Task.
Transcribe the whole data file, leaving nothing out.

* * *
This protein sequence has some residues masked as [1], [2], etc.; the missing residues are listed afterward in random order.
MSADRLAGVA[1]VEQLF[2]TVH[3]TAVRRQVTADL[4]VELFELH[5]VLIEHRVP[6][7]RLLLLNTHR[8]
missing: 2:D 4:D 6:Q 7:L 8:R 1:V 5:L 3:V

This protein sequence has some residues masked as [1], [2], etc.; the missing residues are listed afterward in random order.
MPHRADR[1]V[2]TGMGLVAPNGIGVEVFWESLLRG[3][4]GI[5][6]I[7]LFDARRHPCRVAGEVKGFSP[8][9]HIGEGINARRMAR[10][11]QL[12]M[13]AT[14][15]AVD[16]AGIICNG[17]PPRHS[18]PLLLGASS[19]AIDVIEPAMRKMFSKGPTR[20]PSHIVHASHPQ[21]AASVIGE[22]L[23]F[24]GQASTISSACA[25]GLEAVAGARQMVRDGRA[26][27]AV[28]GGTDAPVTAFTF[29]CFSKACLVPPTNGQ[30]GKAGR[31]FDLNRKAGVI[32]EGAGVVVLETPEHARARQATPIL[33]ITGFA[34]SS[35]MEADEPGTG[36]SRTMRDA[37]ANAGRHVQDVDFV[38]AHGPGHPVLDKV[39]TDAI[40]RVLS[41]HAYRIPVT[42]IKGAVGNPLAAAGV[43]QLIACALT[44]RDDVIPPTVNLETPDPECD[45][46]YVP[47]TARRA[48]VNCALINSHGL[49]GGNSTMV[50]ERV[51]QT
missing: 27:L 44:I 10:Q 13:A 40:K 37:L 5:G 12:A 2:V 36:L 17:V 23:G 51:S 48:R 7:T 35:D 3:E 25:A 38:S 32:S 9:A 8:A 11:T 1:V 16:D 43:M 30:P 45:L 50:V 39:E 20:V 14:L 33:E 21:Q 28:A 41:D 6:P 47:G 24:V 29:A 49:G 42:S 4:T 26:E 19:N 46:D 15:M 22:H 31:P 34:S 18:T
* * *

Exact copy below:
This protein sequence has some residues masked as [1], [2], etc.; the missing residues are listed afterward in random order.
MSADRLAGVA[1]VEQLF[2]TVH[3]TAVRRQVTADL[4]VELFELH[5]VLIEHRVP[6][7]RLLLLNTHR[8]
missing: 2:D 4:D 6:Q 7:L 8:R 1:V 5:L 3:V

This protein sequence has some residues masked as [1], [2], etc.; the missing residues are listed afterward in random order.
MPHRADR[1]V[2]TGMGLVAPNGIGVEVFWESLLRG[3][4]GI[5][6]I[7]LFDARRHPCRVAGEVKGFSP[8][9]HIGEGINARRMAR[10][11]QL[12]M[13]AT[14][15]AVD[16]AGIICNG[17]PPRHS[18]PLLLGASS[19]AIDVIEPAMRKMFSKGPTR[20]PSHIVHASHPQ[21]AASVIGE[22]L[23]F[24]GQASTISSACA[25]GLEAVAGARQMVRDGRA[26][27]AV[28]GGTDAPVTAFTF[29]CFSKACLVPPTNGQ[30]GKAGR[31]FDLNRKAGVI[32]EGAGVVVLETPEHARARQATPIL[33]ITGFA[34]SS[35]MEADEPGTG[36]SRTMRDA[37]ANAGRHVQDVDFV[38]AHGPGHPVLDKV[39]TDAI[40]RVLS[41]HAYRIPVT[42]IKGAVGNPLAAAGV[43]QLIACALT[44]RDDVIPPTVNLETPDPECD[45][46]YVP[47]TARRA[48]VNCALINSHGL[49]GGNSTMV[50]ERV[51]QT
missing: 27:L 44:I 10:Q 13:A 40:K 37:L 5:G 12:A 2:V 36:L 17:V 23:G 51:S 48:R 7:T 35:D 3:E 25:A 38:S 32:S 9:A 8:A 11:T 1:V 16:D 43:M 30:P 45:L 50:V 39:E 20:V 14:L 33:E 21:Q 28:A 41:D 6:P 47:G 24:V 29:A 49:G 42:S 4:T 26:E 19:N 46:D 15:M 22:H 31:P 34:S 18:T